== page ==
Greetings to the New Pilots: 20 Series We Hope to See in Fall 2011

Yes, once again, it’s pilot season: the time when the broadcast networks put all of the potential projects for the 2011 – 2012 season on the table, take a cold, hard look at what’s available to them, and decide which ones have the most potential for success come the fall…or spring, depending on how much or how little confidence they end up having in the final product.

Critics everywhere should be throwing parades in honor of TV Guide’s Natalie Abrams, who has done the heavy lifting for the rest of us and offered up The Complete Pilot Report, listing off all of the pilots currently in the running for ABC, CBS, The CW, Fox, and NBC, along with their creators, their premises, and the actors currently attached to them as of this writing.

Having taken a gander at Abrams’ decidedly comprehensive list, here’s our list of the 20 shows we’d most like to see turn up come the kickoff of the Fall 2011 season:

1. Alcatraz (Fox): A cop (Sarah Jones) and a team of FBI agents track down a group of missing Alcatraz prisoners and guards who reappear in the present day after disappearing 30 years earlier. J.J. Abrams will executive-produce and Liz Sarnoff (“Lost”) will be the showrunner. Jorge Garcia, Sam Neill, Jonny Coyne, Jason Butler Harner, Parminder Nagra, Santiago Cabrera and Robert Forster also star.

2. Awakening (The CW): Two sisters (Lucy Griffiths and Meredith Hagner) face off during a zombie uprising. William Laurin, Glenn Davis, Howard T. Owens, Carolyn Bernstein and Todd Cohen will executive-produce.

3. Brave New World (NBC): The project centers on a group of characters at Pilgrim Village, a theme park that recreates 1637 New England. Peter Tolan (“Rescue Me”) wrote the pilot and will executive-produce with Michael Wimer (“2012”). Ed Begley Jr., Nick Braun, Will Greenberg, Jazz Raycole, Robbie Benson and Anna Popplewell will star.

4. The Council of Dads (Fox): Based on the non-fiction book by Bruce Feiler, a man who learns he’s dying enlists five men to help his wife raise their two children. The project comes from “Rescue Me” creator Peter Tolan. Kyle Bornheimer, Diane Farr, Patrick Breen and Ken Howard will star.

5. Hail Mary (CBS): An Atlanta-set P.I. drama tells the story of a suburban single mom (Minnie Driver) who teams up with a street hustler (Brandon T. Jackson) to solve crimes. Jeff Wadlow will write and executive-produce with Joel Silver and “The L Word” creator Ilene Chaiken. Enrique Murciano and Stephen Tobolowsky will also star.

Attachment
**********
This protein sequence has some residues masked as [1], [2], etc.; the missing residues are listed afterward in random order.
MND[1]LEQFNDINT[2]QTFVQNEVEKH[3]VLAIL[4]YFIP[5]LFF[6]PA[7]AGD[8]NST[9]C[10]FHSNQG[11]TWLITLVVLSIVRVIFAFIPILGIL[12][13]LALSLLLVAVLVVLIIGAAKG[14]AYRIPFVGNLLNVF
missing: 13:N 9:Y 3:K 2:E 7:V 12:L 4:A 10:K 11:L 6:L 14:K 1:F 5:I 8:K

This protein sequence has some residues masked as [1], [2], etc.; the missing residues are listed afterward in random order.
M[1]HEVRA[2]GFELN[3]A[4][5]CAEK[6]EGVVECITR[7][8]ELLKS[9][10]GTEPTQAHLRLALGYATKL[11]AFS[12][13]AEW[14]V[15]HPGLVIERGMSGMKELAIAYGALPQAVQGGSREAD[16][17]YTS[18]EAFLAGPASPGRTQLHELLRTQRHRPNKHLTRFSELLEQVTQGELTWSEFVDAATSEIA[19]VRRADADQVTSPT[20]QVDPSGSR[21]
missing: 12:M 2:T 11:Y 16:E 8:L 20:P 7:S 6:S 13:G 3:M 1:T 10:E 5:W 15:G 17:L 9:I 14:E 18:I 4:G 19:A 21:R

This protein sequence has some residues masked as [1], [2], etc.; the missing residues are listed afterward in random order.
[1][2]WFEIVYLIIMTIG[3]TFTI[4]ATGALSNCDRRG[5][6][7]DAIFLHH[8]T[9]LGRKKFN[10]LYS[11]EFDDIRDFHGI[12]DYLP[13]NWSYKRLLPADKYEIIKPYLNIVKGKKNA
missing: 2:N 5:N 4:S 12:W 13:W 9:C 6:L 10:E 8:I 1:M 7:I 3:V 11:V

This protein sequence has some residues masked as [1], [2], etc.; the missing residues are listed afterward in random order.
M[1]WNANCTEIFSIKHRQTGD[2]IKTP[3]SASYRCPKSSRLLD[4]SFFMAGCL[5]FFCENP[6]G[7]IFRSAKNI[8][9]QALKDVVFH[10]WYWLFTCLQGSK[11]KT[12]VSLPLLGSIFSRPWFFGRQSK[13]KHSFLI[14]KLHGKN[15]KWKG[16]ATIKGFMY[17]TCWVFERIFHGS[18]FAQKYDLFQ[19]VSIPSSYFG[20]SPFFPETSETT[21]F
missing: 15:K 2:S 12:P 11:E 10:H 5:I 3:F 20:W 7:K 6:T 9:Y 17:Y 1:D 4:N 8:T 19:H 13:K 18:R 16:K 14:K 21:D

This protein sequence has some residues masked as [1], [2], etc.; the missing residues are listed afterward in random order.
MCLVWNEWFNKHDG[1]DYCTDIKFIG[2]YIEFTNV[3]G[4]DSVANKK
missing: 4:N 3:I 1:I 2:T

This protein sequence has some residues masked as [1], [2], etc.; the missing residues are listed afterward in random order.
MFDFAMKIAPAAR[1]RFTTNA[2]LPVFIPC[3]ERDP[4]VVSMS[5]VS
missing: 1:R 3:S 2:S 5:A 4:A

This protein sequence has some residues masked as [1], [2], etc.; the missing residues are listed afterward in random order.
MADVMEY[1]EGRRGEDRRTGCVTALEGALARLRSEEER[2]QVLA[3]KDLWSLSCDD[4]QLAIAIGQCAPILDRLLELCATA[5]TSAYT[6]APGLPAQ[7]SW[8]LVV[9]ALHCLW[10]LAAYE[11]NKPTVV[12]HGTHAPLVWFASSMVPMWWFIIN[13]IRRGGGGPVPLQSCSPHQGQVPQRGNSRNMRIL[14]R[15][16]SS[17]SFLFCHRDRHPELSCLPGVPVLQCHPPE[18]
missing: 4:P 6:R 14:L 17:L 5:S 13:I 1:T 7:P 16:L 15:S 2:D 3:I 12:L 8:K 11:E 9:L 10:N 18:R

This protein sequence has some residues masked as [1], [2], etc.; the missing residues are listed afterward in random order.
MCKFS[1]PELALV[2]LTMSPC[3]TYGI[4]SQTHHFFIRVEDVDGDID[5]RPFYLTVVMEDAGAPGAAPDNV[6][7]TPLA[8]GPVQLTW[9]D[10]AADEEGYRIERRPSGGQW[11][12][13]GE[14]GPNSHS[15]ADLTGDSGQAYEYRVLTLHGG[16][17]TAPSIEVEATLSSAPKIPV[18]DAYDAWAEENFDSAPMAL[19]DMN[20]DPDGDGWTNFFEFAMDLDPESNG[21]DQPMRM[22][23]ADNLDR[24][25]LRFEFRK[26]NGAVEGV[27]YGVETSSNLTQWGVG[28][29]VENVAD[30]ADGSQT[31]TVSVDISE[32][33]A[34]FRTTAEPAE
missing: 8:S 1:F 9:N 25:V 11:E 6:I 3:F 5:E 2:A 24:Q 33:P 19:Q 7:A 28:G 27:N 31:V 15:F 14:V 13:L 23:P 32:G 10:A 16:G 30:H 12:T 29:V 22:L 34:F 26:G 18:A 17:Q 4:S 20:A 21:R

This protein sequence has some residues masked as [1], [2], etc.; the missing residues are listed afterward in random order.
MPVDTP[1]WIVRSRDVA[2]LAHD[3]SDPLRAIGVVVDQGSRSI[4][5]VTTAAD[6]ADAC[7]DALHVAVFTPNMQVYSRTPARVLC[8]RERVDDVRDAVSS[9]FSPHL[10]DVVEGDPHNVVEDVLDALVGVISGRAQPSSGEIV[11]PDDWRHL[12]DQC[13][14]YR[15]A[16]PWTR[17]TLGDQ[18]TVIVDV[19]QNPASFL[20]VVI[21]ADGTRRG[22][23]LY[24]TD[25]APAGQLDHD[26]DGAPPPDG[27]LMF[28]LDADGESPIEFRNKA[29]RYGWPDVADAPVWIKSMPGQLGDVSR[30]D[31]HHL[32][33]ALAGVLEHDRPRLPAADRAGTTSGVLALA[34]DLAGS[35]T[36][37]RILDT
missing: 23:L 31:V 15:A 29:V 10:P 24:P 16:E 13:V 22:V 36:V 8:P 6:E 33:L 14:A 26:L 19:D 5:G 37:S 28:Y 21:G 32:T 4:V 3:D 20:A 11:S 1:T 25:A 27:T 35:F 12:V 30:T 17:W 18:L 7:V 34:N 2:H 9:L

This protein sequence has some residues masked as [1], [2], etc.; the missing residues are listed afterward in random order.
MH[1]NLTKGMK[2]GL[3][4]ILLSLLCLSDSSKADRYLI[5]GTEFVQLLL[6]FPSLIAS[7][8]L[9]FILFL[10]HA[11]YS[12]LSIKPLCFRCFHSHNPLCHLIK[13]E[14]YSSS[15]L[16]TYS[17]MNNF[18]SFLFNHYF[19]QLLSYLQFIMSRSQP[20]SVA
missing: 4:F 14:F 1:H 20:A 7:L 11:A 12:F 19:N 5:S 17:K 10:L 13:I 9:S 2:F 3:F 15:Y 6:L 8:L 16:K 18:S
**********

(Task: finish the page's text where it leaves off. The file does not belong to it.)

6. How to Be a Gentleman (CBS): An uptight guy (David Hornsby) learns to live his life with the help of an old high school friend. The project comes from Hornsby (“It’s Always Sunny in Philadelphia”). Dave Foley, Nancy Lenehan and Rhys Darby will also star.

7. Little in Common (Fox): This project revolves around families whose children play Little League together. “Veronica Mars”‘ Rob Thomas will write and executive-produce. Rob Corddry, Paula Marshall, Kevin Hart and Gabrielle Union star.

8. Pan Am (ABC) – The stewardesses and pilots of the titular airline are the stars of this soap set in the Jet Age of the 1960s. Jack Orman (“ER”) wrote the pilot and will executive-produce with Nancy Hult Ganis and Tommy Schlamme (“The West Wing”). Christina Ricci, Margot Robbie, Karine Vanasse and Michael Mosley will star.

9. Person of Interest (CBS): A presumed-dead CIA agent (Jim Caviezel) is recruited by a billionaire (Michael Emerson) to catch violent criminals in New York City. “Memento”‘s Jonathan Nolan and J.J. Abrams will executive-produce. Taraji P. Henson will also star.

10. Playboy (NBC) – At the Playboy Club in Chicago in 1963, “bunnies” (incuding Amber Heard and Naturi Naughton) flirt with danger. Chad Hodge and “Apollo 13″‘s Brian Grazer will executive-produce. Jeff Hephner, Laura Benanti, Jenna Dewan-Tatum, Leah Renee, David Krumholtz and Wes Ramsey also star.

11. Reconstruction (NBC) – In the aftermath of the Civil War, a soldier (Martin Henderson) crosses the country and settles in a complicated town where he is welcomed as its savior — whether he likes it or not. “St. Elsewhere” co-creator Josh Brand wrote the pilot. Bill Sage, Claire Wellin, Emma Bell and Rachelle Lefevre will also star.

12. REM (NBC): A police detective (Jason Isaacs) who’s involved in a traumatic car accident wakes up in two fractured realities. The project comes from Kyle Killen, creator of Fox’s short-lived “Lone Star,” and “24”‘s Howard Gordon will also executive-produce.

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The 2010 Primetime Emmy nominations are in!